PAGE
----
seems to reflect the physical state of the anatomy like a mirror, and

internal disorders, such as incipient tumours, fibroids, etc., may be

discovered by reflex action in the Inner Aura. Of course, it goes without

saying that it requires an experienced eye to find the flaws in the aura.

But I will not go into details here, which interest principally the medical

man. Dr. Kilner deals fully with the subsect in his book, which was

primarily written for the medical profession.

The beginner will find it a little difficult at first to find the Inner

Aura and to distinguish it from the Outer Aura, of which I shall speak

anon. But if he will use the carmine screen, he may be greatly aided in

his efforts. There are two carmine screens in the outfit designed by Dr.

Kilner. One is rose-colored, the other a deep carmine. The former is used

in a semi-darkened room; the very deep one should be employed if there is a

strong flow of daylight from the window. The observer must stand with the

back to the window and the subject in front of a white background. Against

this background the aura will have a grayish tint. When peering through

the carmine screen the outlines of the Inner Aura will be sharply defined.

If the model should extend one arm horizontally over the adjoining black

background and the other over the white background, the difference in the

appearance of the Inner Aura against the two backgrounds will be quite

startling.

If the background should be arranged in wavy folds from the top downwards

and about three inches in width, the following experiment will prove of

interest. Let the subject move the arm at full length very slowly up and

down, direct your eye above the arm and follow the movement by gazing

steadily along one of the folds in the curtain. You will now find on

comparison that the fold disappears almost completely with the movement of

the arm to a distance of about three inches above or below the outline of

the arm. The deep recess in the fold naturally appears much blacker than

the outer ridge, but where the Inner Aura begins to intervene, this deeper

black becomes blurred; in fact almost obliterated. To make this experiment

the eye should have been practiced with observation for at least half an

hour, the room should be well lighted, and none of the glass filters should

be used. The naked eye will spot it at a distance of about five feet.

To the artist, painter and sculptor, the aura ought to offer a fascinating

phenomenon. I venture to say that its careful study must needs become a

great aid in pronouncing with the brush the rotundity of the body, more

than can now be observed in oil paintings generally, which to my eye at

least, appear as a rule, too flat. I have always missed in portraits a

certain something, which I have been unable to define, may I say the

stereoscopic effect, until I began my studies of the aura. The aura, it

seems to me, should supply this want.

3. The Outer Aura is possibly only an emanation or effluvium of the Inner

Aura. It is a filmy extension which becomes extenuated until it is lost

into space, like smoke or haze. But it has the same colour as the Inner

Aura.

I have already mentioned that in boys, immature girls and in the adult male

the Outer Aura is scarcely visible and becomes a negligible quantity. In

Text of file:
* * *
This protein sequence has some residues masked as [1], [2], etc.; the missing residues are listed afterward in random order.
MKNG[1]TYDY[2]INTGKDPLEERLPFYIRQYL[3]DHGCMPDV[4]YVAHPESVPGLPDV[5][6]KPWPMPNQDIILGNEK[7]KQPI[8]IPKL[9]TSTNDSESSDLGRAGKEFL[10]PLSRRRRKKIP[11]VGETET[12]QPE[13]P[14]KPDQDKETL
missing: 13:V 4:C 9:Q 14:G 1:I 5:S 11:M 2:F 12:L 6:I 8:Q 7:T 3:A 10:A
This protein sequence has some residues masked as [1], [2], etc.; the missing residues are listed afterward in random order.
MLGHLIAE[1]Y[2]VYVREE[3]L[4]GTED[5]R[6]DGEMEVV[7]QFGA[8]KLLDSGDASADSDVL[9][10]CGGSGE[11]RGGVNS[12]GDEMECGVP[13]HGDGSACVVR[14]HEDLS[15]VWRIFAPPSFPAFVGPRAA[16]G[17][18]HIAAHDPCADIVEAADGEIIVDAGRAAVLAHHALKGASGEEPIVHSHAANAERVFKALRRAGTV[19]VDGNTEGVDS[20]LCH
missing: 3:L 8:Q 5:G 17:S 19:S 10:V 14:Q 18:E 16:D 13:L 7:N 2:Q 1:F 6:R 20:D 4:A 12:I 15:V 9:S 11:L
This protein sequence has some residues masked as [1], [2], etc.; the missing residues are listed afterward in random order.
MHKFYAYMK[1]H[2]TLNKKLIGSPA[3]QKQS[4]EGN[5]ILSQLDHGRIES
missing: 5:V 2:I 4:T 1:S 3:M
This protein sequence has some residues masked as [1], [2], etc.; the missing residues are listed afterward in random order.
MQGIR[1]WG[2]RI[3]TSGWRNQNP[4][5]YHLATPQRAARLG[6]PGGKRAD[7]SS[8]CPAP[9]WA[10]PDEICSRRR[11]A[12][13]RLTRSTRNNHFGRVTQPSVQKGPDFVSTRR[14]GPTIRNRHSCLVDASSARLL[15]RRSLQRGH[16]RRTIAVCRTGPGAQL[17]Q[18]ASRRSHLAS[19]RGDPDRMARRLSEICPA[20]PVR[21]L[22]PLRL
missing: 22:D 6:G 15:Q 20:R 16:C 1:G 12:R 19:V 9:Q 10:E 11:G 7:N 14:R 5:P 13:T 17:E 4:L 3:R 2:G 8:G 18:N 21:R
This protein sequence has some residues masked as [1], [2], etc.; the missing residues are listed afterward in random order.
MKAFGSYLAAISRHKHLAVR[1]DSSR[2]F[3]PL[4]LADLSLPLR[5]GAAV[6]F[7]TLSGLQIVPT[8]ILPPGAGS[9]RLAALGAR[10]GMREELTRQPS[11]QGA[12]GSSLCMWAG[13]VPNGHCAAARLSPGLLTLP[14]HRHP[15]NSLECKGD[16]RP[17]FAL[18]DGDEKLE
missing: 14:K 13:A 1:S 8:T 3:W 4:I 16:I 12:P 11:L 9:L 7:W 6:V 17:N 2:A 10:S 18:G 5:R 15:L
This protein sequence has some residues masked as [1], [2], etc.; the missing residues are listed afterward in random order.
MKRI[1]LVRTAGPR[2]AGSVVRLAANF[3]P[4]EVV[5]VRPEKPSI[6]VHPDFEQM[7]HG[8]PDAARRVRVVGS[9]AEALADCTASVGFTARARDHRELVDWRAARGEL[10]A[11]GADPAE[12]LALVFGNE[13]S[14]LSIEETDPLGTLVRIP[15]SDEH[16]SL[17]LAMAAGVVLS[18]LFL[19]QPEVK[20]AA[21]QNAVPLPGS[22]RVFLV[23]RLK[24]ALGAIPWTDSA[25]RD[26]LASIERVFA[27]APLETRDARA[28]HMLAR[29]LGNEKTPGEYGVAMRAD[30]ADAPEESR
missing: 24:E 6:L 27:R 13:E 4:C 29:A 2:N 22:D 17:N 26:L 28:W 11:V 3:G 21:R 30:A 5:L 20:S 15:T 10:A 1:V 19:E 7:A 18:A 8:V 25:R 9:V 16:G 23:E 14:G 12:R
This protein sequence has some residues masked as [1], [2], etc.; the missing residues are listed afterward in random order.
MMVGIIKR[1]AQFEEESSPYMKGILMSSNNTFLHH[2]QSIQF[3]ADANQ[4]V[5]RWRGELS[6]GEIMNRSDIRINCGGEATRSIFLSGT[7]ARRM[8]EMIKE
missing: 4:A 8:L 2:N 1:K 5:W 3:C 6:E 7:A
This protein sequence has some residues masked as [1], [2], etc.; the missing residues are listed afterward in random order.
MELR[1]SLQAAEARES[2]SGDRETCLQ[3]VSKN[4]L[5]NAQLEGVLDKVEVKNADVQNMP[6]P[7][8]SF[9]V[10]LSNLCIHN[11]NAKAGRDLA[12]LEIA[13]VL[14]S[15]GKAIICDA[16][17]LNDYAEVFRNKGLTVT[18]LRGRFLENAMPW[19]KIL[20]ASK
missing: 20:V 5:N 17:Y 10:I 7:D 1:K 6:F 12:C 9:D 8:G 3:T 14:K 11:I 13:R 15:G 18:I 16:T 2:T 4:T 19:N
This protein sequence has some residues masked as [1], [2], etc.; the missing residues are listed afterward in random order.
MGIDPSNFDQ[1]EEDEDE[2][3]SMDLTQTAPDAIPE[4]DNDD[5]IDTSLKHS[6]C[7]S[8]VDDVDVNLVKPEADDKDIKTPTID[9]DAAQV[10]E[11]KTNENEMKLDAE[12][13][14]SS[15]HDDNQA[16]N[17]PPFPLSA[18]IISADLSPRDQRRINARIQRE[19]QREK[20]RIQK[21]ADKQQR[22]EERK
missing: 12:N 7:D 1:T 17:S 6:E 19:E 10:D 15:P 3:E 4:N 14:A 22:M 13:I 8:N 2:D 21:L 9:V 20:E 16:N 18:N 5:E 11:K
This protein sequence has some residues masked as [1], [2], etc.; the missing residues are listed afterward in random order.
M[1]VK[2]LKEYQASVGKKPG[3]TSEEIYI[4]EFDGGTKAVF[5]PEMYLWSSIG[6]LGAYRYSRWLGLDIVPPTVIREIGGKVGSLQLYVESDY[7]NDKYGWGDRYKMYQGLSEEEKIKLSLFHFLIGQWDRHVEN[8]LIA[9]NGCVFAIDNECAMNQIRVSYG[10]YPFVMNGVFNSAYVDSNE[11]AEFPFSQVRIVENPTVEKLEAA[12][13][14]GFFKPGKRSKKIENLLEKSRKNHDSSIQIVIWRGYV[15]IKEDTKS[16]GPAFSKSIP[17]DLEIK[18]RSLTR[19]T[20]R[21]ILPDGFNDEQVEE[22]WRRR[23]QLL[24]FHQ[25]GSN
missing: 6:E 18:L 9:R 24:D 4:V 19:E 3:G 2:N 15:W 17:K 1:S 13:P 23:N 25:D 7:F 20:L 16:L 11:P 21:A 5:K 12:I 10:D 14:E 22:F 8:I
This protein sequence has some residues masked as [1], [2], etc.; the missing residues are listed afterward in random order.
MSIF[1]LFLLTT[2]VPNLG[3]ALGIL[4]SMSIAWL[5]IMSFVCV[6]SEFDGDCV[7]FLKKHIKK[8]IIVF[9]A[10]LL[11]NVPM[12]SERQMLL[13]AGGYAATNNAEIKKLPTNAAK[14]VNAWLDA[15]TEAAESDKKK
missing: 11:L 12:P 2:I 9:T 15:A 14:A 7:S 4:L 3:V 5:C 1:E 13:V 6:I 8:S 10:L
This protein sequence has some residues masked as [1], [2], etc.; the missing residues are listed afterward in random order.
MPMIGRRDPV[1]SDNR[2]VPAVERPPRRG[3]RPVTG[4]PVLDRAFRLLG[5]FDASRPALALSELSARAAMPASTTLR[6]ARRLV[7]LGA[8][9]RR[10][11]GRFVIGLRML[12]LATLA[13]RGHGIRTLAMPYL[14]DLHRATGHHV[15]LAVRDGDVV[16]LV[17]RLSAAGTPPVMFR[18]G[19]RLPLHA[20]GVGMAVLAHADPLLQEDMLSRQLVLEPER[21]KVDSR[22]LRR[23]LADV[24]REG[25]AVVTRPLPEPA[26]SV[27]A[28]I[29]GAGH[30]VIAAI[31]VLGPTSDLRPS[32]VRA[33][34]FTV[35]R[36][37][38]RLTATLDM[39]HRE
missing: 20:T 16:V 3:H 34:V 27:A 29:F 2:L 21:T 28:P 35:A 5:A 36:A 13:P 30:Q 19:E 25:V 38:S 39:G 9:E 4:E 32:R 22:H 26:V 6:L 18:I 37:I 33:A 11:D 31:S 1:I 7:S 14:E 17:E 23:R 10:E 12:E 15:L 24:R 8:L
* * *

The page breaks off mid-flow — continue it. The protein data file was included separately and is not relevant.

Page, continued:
the adult female it is worthy of notice. It surrounds the form like a

balloon of fairy haze, even to the extent of thirty inches.

The Aura cannot be seen through the clothing. At any rate the means at our

hands under present conditions are inadequate to assist our vision in

discovering it. That, perhaps, is an argument against the assumption that the

aura is an effluvium of heat or moisture proceeding from the skin, for if it

were it ought to be visible outside of the dress, since body-heat goes beyond

the textile covering, and so does moisture also.

It is much more likely that the auric force emanates from the nervous system,

for it assumes very peculiar and strongly marked shapes in persons afflicted

with nervous affections or with skin diseases. For instance in cases of

Hysteria the Inner Aura bulges out in the small of the back (the patient

standing sideways) to the extent of 5 to 6 inches and becomes a landmark in

diagnosis.

In Epileptic subjects it is almost entirely absent on the side of the head

which is affected. Unmistakeable diagnosis.

In Herpes Zoster the Inner Aura disappears completely over the spot where the

disease is located.

Whether the Inner and the Outer Aura are two forces differing from each other,

has not as yet been determined.

Certain it is, however, that the Inner Aura can be controlled by the will,

that is to say, that its size, denseness and colour can be influenced by the

will power of its owner. I have seen the colour changed from a bluish-gray

into a rosy, even a crimson tint, by an effort of the will, although only for

a short time.

Also rays of light can be shot out from any part of the body at will by almost

any individual. If, for instance, the subject should hold out the elbow and

the observer point a finger towards it at a distance of, say, sixteen inches,

no connecting rays will be visible between the finger and the elbow until an

effort of the will is made by one or both persons. The ray will then shoot

forward and continue till recalled.

This brief discussion is only a condensed resume of Dr. Kilner’s teachings,

but I trust it conveys some idea of the importance of his findings. Aside

from its usefulness to the medical man, who can apply it with case and comfort

as a reliable means in diagnosing disease, it should prove of interest to the

Mason for the reasons stated above, and fascinate him who loves to explore

mysterious and hidden forces of nature.

I will end with saying that the same peculiar luminosity may be observed

around both the positive and negative poles of a horse-shoe magnet, if hung up

before a black background.